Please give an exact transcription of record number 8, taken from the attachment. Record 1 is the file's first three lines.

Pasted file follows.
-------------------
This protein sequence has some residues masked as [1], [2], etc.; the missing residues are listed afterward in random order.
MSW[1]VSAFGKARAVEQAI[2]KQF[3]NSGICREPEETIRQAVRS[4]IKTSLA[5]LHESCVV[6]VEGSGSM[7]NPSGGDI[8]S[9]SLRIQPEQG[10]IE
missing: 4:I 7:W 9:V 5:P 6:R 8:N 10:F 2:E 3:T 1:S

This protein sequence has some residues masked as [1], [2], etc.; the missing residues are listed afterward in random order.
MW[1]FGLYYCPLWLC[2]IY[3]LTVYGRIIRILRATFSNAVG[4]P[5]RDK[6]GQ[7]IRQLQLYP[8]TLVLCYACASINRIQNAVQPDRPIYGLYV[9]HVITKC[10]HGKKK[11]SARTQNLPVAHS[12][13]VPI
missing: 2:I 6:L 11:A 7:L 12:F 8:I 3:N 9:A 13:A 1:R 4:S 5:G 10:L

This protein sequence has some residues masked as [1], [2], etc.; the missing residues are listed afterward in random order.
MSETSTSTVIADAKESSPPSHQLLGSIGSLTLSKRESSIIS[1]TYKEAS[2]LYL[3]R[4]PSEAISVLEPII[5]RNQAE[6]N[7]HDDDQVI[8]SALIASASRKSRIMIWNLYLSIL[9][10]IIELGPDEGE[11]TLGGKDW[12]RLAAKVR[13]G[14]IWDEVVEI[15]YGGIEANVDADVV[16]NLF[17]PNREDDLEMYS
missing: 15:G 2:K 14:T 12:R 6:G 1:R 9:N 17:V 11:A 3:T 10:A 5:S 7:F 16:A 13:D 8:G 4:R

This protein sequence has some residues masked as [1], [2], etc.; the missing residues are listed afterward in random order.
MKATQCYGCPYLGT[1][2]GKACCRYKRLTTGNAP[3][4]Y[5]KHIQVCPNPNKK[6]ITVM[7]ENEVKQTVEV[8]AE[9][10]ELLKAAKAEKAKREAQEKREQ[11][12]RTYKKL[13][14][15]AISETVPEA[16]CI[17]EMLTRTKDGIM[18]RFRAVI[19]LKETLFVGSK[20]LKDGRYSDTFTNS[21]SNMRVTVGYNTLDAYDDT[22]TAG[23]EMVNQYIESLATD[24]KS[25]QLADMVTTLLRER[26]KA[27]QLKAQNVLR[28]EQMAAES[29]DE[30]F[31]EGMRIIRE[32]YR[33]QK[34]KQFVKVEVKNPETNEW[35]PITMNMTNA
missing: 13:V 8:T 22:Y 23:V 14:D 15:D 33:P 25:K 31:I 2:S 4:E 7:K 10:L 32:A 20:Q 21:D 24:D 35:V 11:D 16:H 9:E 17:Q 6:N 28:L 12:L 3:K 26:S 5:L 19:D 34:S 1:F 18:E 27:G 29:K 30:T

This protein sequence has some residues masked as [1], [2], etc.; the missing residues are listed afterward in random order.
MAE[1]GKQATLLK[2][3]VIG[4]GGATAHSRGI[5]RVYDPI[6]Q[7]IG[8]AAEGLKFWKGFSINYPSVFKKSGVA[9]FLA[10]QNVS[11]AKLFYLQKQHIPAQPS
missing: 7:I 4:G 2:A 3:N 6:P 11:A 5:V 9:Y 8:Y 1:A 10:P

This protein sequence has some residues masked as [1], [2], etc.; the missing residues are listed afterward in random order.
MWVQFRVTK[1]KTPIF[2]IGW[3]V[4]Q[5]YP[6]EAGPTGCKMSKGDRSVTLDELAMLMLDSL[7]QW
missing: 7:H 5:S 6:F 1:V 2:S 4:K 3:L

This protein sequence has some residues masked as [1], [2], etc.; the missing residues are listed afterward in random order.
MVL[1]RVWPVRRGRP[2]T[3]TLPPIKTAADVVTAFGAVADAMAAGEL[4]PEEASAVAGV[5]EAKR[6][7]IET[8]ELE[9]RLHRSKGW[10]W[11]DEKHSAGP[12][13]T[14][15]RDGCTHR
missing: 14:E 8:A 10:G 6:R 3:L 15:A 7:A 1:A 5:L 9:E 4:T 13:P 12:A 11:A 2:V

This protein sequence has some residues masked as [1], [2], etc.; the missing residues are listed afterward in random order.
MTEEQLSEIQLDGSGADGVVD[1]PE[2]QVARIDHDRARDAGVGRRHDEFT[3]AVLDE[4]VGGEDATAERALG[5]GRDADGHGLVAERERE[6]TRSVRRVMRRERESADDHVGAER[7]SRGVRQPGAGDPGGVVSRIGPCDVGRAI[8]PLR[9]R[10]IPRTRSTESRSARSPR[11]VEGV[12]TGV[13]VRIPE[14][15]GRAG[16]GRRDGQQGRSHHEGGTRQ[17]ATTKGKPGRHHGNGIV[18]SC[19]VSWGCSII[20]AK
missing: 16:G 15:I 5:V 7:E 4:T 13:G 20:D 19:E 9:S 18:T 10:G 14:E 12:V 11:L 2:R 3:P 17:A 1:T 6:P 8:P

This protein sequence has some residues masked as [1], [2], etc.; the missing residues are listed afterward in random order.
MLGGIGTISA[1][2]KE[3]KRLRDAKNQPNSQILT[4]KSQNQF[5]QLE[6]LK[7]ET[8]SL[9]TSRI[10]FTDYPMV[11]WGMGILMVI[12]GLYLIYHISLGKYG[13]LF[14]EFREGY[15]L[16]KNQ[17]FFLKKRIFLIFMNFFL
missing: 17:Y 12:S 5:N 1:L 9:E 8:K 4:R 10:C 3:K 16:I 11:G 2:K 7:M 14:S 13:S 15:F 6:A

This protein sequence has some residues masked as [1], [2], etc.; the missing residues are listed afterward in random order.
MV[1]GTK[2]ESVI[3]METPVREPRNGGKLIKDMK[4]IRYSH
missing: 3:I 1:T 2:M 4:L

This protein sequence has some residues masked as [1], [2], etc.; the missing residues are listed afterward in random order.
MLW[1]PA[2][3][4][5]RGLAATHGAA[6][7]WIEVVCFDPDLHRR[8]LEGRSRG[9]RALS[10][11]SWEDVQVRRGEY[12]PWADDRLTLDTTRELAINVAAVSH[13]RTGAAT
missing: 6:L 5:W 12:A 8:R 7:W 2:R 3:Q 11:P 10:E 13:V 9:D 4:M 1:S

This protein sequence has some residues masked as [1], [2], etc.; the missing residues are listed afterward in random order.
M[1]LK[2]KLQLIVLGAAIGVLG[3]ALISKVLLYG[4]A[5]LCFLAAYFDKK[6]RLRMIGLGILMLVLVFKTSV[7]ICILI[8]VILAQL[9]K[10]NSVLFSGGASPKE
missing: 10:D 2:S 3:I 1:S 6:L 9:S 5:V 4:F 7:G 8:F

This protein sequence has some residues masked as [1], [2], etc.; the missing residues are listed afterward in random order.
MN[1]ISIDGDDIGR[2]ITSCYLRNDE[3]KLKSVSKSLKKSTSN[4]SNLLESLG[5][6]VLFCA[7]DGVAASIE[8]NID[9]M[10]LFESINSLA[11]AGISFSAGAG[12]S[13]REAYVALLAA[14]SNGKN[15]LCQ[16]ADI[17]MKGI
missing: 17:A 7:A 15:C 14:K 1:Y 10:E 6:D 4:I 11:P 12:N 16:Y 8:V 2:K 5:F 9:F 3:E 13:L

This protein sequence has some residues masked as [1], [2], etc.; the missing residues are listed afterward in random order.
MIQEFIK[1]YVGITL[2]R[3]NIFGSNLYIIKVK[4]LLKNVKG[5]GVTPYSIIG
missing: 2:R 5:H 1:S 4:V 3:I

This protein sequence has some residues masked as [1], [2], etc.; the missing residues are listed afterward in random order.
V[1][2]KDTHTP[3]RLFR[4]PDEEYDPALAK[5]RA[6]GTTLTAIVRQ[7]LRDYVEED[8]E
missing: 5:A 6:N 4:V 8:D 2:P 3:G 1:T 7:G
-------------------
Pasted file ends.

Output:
This protein sequence has some residues masked as [1], [2], etc.; the missing residues are listed afterward in random order.
MTEEQLSEIQLDGSGADGVVD[1]PE[2]QVARIDHDRARDAGVGRRHDEFT[3]AVLDE[4]VGGEDATAERALG[5]GRDADGHGLVAERERE[6]TRSVRRVMRRERESADDHVGAER[7]SRGVRQPGAGDPGGVVSRIGPCDVGRAI[8]PLR[9]R[10]IPRTRSTESRSARSPR[11]VEGV[12]TGV[13]VRIPE[14][15]GRAG[16]GRRDGQQGRSHHEGGTRQ[17]ATTKGKPGRHHGNGIV[18]SC[19]VSWGCSII[20]AK
missing: 16:G 15:I 5:V 7:E 4:T 13:G 20:D 19:E 9:S 18:T 10:G 14:E 12:V 11:L 2:R 3:P 17:A 1:T 6:P 8:P